Artifacts and fine industries flourished in the era of Mughal- Indian emperors, as shown in Turban boxes that were known as juaba distar; a Persian phrase for boxes used to keep turbans. The Mughals, including emperors or princes, paid great attention to turban boxes because of the importance of the turban itself that reflected the position of its user, especially at the time of Babur. At the time of Hamayun , the turban was used to climb high places by connecting its parts. The turban was decorated with jewelry and gemstones more than ever, especially at the time of Jahangir. The feather and stick on which the jewel was fixed were made of gold. Therefore, small boxes with the same design as the turban boxes were introduced. The boxes generally comprised two parts: The body and the cover. There were several artistic styles, such as the box of a circular body and a semi-spherical dome, and the style of a circular body and onion-like dome. The third style comprised a small base, a wider upper part, and a convex dome. The fourth style was a circular decagon body and a polygon dome, whereas the fifth style had an octagonal body. The small boxes with the same design were almost used for keeping the turban's accessories, including the diamond and the golden stick. The dimensions of the box were suitable for the function of keeping the turban, and the cover ensured protection. Wood and papier-mâché were used for manufacturing the boxes, but they were treated with a lacquer to have isolated surfaces in order not to harm the turban and the accessories. The decorations implemented on the boxes reflected the culture of Northern India, especially Kashmir. Thus, these decorations included the deities of Hanoman, Kreshna, and Janetha, as well as animals, e.g., horses, foxes, and elephants. The paintings of the mythical beings representing the Indian environment, e.g., dragons, angels, and goblins resembled those of the manuscripts of Kashmir school at the time. Additionally, the paintings of men and women expressed strongly the Indian environment in terms of customs, facial features, or some characteristics of the paintings of Kashmir school, including the lock of hair hanging behind the ear. The floral motifs stressed the impact of the local environment, including flowers and trees in Northern India, such as Tulips and cypress trees. The general design of the distribution of decorations on the box achieved a balance between the body and the cover. The design of the boxes was affected largely in the buildings of India, including Indian and onion-like domes.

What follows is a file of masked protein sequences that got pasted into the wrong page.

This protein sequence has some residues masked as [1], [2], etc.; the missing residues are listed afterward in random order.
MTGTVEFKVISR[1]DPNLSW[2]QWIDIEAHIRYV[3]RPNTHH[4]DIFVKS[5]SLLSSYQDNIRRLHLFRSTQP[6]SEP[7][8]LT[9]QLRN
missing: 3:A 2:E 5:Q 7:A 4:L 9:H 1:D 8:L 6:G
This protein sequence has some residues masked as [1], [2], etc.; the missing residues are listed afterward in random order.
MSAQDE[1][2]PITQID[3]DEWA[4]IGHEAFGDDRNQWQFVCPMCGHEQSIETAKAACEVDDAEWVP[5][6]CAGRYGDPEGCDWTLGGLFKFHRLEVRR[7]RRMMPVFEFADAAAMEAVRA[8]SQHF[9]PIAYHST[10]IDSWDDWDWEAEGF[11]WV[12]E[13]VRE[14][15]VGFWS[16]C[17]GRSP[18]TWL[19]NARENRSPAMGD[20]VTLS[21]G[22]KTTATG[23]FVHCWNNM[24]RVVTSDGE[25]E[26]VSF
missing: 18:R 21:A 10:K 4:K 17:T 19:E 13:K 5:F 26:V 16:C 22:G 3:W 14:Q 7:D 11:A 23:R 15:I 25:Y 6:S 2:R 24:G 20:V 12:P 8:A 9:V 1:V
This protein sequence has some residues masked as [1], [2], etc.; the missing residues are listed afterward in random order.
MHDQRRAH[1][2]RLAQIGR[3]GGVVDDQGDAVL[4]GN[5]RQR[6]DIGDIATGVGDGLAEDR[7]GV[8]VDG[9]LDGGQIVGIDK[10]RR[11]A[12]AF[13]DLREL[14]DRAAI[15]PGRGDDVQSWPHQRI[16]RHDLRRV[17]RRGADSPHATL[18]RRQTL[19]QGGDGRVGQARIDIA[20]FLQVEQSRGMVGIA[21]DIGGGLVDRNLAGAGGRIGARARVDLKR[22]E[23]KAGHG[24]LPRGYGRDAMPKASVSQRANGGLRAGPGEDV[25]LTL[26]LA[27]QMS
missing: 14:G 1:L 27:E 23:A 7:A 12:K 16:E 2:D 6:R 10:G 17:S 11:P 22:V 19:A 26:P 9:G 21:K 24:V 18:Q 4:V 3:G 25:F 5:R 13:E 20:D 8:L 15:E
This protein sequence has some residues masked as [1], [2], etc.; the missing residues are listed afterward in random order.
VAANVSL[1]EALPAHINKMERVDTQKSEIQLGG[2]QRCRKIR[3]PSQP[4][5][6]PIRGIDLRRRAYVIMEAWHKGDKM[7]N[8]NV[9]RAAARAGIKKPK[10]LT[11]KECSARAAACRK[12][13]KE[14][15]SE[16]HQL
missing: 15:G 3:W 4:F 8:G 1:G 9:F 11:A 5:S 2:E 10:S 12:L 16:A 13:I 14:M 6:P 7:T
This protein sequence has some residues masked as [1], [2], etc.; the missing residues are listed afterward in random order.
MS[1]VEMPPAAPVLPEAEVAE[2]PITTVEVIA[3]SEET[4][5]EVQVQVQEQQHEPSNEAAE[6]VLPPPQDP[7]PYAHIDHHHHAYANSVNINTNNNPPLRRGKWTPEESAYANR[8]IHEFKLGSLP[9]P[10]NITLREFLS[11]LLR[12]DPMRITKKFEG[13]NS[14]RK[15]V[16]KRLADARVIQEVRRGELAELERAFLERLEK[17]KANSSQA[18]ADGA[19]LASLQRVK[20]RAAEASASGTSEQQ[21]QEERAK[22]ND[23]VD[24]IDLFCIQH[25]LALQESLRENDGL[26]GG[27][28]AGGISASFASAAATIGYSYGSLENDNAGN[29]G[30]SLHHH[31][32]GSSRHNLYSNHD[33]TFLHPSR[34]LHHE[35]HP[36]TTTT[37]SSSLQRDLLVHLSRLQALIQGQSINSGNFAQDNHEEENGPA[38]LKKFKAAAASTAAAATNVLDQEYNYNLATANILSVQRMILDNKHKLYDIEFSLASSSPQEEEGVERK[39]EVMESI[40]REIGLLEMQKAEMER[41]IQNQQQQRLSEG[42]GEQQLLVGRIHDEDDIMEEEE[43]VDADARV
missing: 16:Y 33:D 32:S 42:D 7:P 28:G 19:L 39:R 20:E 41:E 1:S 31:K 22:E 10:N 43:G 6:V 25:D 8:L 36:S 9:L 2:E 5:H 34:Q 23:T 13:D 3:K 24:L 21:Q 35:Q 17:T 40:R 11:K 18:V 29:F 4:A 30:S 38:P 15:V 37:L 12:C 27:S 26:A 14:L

In the Mughal Indian era (932-1273A.H/1526-1857A.D), applied arts were the most important industry because it received due attention from the Mughal emperors and princes and Muslim princes in different regions. Therefore, several applied arts, including turban boxes appeared. The interest of Mughals in headgears, in general, and turbans, in particular, is an important issue in their culture. However, these boxes were not familiar with the previous cultures and arts. Turban boxes were used for the high material and moral value of the turbans and the precious gems they contain.
"INDIAN MUGHAL TURBAN BOXES AS CULTURAL INDICATORS: CIVILIZATIONAL AND ARTISTIC STUDY,"
Journal of the General Union of Arab Archaeologists: Vol. 6
, Article 9.
Available at: https://digitalcommons.aaru.edu.jo/jguaa/vol6/iss2/9